Amid all the recent headlines about airplane safety problems, one incident has largely flown under the radar. On January 25, both pilots of a Batik Air jet in Indonesia fell asleep, leading the plane to drift off course.  

While none of the 157 passengers were hurt, and the plane arrived undamaged, it’s natural to wonder how something like this could even happen. 

According to transportation authorities in Indonesia, no one was awake in the cockpit for about 28 minutes of Batik Air flight 6723. The lead pilot’s nap was intentional and occurred after getting permission to rest from the co-pilot. But while he slept, the co-pilot unintentionally dozed off, and neither pilot responded to radio communications. 

Although napping in the cockpit is permitted in some countries, concerned U.S. air travelers may find it reassuring to know that it is strictly prohibited by the Federal Aviation Administration (FAA). This means that sleeping in the cockpit is forbidden for any plane in U.S. airspace and worldwide flights operated by U.S. carriers.

U.S. air safety authorities recognize the dangers of drowsy flying. The National Transportation Safety Board (NTSB) has found pilot fatigue a potential issue in roughly one of every five safety investigations.

Multiple factors can contribute to pilot drowsiness. Long work hours, early morning flight times, irregular shifts, and disrupted circadian rhythms can make it hard for pilots to get enough sleep. Other individual factors can also play a role. For example, the co-pilot on Batik Air flight 6723 had infant twins at home, which affected his sleep in the lead-up to the flight.

To combat pilot fatigue, FAA regulations stipulate the maximum amount of flight time for pilots. For instance, pilots may not have more than 30 hours of flight time in 7 consecutive days or more than 100 flying hours within a calendar month. The FAA also requires a certain amount of rest for pilots based on their upcoming shifts.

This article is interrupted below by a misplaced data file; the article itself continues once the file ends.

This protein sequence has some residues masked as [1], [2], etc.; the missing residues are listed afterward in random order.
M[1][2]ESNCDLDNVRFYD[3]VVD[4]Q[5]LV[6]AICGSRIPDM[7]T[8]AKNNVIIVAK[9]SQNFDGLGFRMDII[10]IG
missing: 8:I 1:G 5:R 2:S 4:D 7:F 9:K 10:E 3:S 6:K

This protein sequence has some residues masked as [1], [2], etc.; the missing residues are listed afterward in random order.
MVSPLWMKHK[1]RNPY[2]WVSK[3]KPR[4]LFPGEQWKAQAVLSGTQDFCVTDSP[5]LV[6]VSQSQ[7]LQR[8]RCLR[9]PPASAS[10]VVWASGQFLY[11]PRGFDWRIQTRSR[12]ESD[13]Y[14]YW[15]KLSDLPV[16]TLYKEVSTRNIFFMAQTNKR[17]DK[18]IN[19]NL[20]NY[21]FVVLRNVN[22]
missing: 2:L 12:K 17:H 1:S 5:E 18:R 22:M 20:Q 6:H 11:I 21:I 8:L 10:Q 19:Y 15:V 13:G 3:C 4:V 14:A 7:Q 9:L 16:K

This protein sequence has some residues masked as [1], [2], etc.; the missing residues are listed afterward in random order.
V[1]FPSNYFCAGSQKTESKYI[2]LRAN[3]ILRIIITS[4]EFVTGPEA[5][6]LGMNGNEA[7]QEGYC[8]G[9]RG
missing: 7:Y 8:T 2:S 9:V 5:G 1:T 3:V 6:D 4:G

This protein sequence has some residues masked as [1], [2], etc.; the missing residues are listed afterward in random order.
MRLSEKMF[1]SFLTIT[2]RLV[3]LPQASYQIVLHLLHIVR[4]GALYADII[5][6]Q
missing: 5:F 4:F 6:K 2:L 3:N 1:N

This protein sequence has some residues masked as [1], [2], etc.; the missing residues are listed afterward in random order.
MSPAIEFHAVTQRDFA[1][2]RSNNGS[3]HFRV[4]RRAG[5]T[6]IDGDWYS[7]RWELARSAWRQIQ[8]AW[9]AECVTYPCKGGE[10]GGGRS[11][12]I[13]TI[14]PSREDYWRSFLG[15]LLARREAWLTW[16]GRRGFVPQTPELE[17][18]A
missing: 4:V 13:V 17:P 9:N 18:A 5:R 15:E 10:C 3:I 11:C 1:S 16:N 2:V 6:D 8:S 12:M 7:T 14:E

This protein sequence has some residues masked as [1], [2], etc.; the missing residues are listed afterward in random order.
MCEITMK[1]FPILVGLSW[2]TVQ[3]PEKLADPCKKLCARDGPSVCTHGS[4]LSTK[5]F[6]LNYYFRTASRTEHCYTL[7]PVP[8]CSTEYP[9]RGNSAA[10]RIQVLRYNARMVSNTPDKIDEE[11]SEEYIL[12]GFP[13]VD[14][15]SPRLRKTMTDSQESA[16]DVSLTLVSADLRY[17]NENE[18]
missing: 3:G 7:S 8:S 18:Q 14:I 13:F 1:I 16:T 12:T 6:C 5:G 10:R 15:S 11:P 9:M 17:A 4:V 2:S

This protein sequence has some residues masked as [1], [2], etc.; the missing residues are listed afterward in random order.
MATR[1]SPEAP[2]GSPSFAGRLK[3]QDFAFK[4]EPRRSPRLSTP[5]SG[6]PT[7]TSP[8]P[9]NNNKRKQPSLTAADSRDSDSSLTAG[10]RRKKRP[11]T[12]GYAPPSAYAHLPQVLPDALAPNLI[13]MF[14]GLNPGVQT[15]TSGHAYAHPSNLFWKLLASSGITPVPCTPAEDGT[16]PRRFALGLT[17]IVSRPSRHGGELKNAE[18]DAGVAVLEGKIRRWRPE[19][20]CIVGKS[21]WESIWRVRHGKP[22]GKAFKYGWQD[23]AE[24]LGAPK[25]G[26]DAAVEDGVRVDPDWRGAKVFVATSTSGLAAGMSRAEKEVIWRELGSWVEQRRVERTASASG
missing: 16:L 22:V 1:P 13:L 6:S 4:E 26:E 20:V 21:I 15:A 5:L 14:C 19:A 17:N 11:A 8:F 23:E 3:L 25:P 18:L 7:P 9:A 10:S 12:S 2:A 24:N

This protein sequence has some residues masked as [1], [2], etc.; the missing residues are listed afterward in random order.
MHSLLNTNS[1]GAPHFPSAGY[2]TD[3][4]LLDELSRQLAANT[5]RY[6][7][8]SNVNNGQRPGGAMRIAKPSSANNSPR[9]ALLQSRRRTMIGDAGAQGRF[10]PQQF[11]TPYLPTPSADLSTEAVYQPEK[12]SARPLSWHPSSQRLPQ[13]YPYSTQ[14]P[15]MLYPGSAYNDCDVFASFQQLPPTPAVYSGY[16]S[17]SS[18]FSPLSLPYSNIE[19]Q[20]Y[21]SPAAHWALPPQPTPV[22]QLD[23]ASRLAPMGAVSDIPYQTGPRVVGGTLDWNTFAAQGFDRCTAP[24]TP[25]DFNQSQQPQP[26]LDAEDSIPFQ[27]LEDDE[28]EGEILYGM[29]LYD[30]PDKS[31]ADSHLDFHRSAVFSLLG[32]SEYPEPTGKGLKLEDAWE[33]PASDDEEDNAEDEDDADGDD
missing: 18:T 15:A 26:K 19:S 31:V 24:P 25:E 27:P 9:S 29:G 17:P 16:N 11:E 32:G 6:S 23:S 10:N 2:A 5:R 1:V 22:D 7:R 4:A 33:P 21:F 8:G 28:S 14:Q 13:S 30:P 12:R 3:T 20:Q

On long-distance flights, the FAA does allow pilots to nap but only if they are outside the cockpit and a third pilot is on board to replace them in the cockpit. Rest times for long-haul flights are generally planned in advance to ensure that the pilots who land the plane will be awake and alert. 

During these onboard naps, pilots may sleep in a bunk area or an unoccupied business-class seat. Pilot surveys have found that these rest periods on long-haul flights are effective at reducing fatigue.  

In these ways, a pilot taking a nap isn’t out of the question for U.S. airlines, but it should never occur in the cockpit like on Batik Air flight 6723. At the same time, U.S. agencies and flight operators are aware of potential pilot fatigue and follow a range of policies and procedures to try to prevent it.

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5 Sources

  1. Hassan, J. (2024, March 10). A plane was flying with 159 onboard. Then both pilots fell asleep. The Washington Post., Retrieved March 21, 2024, from
  2. U.S. Federal Aviation Administration. (2010, June 7). Advisory Circular: Basics of Aviation Fatigue. U.S. Department of Transportation., Retrieved March 21, 2024, from
  3. Sampson, H. & Compton, N. B. (2024, March 11). Wait, are pilots allowed to sleep during flights? The Washington Post., Retrieved March 21, 2024, from
  4. Wingelaar-Jagt, Y. Q., Wingelaar, T. T., Riedel, W. J., & Ramaekers, J. G. (2021). Fatigue in Aviation: Safety Risks, Preventive Strategies and Pharmacological Interventions. Frontiers in physiology, 12, 712628.
  5. Zaslona, J. L., O’Keeffe, K. M., Signal, T. L., & Gander, P. H. (2018). Shared responsibility for managing fatigue: Hearing the pilots. PloS One, 13(5), e0195530.

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